Posted by Brad @ 5:49 pm on May 12th 2014

Quote of the Day

“When I give talks about interrogations and torture, people always ask me why I have a problem with it. I understand – I was all for torture right after 9/11. I would have tortured the hijackers myself if they were still alive, and if I had been able to find them. I wasn’t thinking very rationally. Then I started learning about terrorism and I met the people who had been tortured, and I realized how wrong I was – and naïve. Believing in torture means you aren’t looking at the facts on the ground – you are just believing in some kind of fantasy about how to fix the world.”

– Tara McKelvey, author of Monstering: Inside America’s Policy of Secret Interrogations and Torture in the Terror War.

Yup. There are of course two levels on which to have the torture debate. The first is the moral one – and it’s here that pro-torture advocates love to try and paint opponents as naive or living in fantasy-land.

So, just switch to the reality of torture – its use, its efficacy, its results. And it’s on that ground that I have, time and time again, found torture apologists to basically have the world boiled down to some weirdo macho movie with not only no understanding of actual on-the-ground realities but really no interest in them. It’s just an episode of 24. It’s funny, when I engage with die-hard torture apologists – the “hell yeah water board all of them” folks – they like to talk like they’re the ones who see the world for what it really is and are willing to make the tough calls. But pull back the curtain even a tiny bit, and their dedication to torture looks more like the attachment of a Justin Beiber fan. In other words, they are dedicated to and titillated by a certain vision of the world they have no experience with but love and cling to in an almost fanboy-ish way. I am struck by it almost every time.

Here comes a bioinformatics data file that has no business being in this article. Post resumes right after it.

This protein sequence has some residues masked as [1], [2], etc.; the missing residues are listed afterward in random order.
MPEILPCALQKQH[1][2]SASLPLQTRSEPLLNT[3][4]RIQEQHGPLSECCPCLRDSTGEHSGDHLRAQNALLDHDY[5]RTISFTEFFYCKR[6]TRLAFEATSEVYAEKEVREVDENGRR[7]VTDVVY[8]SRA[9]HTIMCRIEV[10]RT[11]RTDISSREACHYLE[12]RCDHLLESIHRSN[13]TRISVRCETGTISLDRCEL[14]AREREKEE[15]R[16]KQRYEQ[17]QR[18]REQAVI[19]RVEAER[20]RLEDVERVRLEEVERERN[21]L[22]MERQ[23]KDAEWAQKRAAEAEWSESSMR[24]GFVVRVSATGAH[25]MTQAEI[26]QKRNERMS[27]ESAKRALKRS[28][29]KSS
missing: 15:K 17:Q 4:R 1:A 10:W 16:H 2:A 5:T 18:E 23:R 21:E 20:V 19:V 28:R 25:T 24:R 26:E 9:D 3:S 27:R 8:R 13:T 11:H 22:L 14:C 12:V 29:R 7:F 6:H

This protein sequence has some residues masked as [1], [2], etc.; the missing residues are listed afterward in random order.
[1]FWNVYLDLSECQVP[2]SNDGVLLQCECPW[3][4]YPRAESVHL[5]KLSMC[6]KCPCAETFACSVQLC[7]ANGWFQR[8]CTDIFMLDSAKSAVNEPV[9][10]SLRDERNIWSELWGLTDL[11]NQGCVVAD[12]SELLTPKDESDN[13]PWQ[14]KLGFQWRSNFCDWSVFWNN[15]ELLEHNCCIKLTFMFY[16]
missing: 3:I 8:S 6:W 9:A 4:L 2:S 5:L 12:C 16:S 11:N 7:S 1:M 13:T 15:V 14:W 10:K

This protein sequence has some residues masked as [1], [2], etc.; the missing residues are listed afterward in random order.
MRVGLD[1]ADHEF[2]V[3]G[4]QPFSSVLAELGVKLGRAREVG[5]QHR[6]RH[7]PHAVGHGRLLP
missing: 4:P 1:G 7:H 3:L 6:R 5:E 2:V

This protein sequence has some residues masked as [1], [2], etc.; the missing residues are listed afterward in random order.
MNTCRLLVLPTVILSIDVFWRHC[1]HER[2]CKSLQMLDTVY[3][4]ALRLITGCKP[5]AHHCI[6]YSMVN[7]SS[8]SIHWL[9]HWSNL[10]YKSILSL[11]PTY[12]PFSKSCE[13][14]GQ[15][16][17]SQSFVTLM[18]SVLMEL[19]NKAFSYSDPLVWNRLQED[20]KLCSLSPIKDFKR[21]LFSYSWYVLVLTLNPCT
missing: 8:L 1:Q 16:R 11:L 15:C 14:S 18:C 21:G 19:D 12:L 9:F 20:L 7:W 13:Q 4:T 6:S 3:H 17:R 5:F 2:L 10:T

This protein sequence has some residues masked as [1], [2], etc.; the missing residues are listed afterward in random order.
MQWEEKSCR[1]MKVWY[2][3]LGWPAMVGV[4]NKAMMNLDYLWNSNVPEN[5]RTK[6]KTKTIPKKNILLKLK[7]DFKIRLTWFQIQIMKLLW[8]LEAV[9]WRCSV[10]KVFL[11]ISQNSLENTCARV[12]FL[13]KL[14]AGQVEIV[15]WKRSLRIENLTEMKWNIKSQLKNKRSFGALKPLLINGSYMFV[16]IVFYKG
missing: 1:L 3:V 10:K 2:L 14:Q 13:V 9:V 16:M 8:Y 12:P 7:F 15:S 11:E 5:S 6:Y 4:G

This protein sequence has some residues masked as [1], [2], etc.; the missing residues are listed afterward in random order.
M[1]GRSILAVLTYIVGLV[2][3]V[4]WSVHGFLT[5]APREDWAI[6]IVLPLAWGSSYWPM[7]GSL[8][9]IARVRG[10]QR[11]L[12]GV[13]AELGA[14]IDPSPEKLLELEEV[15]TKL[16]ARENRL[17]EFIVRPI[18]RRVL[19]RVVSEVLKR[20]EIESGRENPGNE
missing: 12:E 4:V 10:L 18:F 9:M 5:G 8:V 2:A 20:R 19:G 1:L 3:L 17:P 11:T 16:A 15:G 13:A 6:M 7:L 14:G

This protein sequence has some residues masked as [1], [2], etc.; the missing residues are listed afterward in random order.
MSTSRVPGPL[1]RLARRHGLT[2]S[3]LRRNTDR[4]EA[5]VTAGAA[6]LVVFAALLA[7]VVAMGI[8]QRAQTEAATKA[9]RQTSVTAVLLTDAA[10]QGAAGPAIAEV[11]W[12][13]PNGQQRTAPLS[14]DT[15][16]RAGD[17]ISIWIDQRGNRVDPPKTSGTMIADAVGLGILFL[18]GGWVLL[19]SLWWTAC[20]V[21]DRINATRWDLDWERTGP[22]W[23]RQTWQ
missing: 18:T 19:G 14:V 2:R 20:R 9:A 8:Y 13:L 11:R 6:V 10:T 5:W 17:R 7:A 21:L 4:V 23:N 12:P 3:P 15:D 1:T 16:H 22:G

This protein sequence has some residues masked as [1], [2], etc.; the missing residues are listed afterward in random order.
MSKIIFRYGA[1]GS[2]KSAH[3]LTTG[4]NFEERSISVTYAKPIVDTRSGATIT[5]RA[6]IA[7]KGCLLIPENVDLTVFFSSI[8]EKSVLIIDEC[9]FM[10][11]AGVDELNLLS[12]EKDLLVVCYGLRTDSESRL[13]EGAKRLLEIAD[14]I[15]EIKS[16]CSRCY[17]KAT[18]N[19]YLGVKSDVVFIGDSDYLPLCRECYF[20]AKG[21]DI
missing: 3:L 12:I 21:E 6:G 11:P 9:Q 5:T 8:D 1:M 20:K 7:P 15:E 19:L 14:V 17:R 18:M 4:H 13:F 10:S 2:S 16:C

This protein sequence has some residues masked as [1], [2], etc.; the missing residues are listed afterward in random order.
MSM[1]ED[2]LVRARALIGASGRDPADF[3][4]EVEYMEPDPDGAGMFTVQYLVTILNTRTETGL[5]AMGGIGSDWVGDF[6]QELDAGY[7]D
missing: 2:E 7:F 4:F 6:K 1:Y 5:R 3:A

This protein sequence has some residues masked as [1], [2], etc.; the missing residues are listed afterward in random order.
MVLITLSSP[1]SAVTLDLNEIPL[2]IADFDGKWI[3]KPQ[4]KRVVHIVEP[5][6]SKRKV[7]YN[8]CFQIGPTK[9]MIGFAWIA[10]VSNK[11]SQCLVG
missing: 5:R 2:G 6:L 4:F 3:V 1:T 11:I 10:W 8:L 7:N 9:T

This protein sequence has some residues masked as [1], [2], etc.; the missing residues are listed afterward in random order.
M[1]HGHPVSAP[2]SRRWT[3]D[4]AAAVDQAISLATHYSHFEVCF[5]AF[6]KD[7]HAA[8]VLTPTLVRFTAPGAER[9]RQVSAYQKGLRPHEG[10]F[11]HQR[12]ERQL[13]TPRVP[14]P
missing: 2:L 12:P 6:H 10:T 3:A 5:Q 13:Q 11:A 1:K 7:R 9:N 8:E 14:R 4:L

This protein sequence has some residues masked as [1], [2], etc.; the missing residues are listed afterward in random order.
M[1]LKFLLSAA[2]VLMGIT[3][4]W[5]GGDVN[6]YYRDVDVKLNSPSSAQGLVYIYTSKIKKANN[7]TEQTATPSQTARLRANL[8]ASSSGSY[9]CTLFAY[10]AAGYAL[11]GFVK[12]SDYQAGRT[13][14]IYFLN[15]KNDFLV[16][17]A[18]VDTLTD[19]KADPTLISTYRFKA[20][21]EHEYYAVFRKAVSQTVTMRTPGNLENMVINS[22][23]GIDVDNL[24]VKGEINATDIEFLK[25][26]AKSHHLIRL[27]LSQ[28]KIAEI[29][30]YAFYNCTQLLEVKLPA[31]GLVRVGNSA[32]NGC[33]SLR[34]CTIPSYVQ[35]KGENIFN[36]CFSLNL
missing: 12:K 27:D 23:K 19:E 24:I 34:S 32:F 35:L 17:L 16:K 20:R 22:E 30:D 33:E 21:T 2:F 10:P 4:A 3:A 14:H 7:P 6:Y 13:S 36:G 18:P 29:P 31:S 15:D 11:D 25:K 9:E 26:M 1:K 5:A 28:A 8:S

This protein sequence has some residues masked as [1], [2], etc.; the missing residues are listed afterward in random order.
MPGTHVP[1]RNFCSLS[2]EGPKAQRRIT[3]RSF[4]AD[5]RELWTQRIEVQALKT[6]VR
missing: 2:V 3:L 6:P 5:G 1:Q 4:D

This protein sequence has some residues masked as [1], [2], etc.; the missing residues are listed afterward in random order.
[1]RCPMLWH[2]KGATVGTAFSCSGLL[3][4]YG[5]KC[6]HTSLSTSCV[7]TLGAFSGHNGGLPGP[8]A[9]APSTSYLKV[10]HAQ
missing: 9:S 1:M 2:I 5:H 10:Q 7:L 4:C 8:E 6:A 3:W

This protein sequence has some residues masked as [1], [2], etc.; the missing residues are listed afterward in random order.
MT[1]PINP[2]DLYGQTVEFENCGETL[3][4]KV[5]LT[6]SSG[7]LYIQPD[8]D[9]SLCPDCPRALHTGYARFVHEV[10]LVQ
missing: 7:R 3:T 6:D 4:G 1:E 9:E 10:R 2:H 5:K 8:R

Oh, and if you think I mean just casual observers in that, click through the hyperlinks. I mean senior military commanders and policy makers just as surely.

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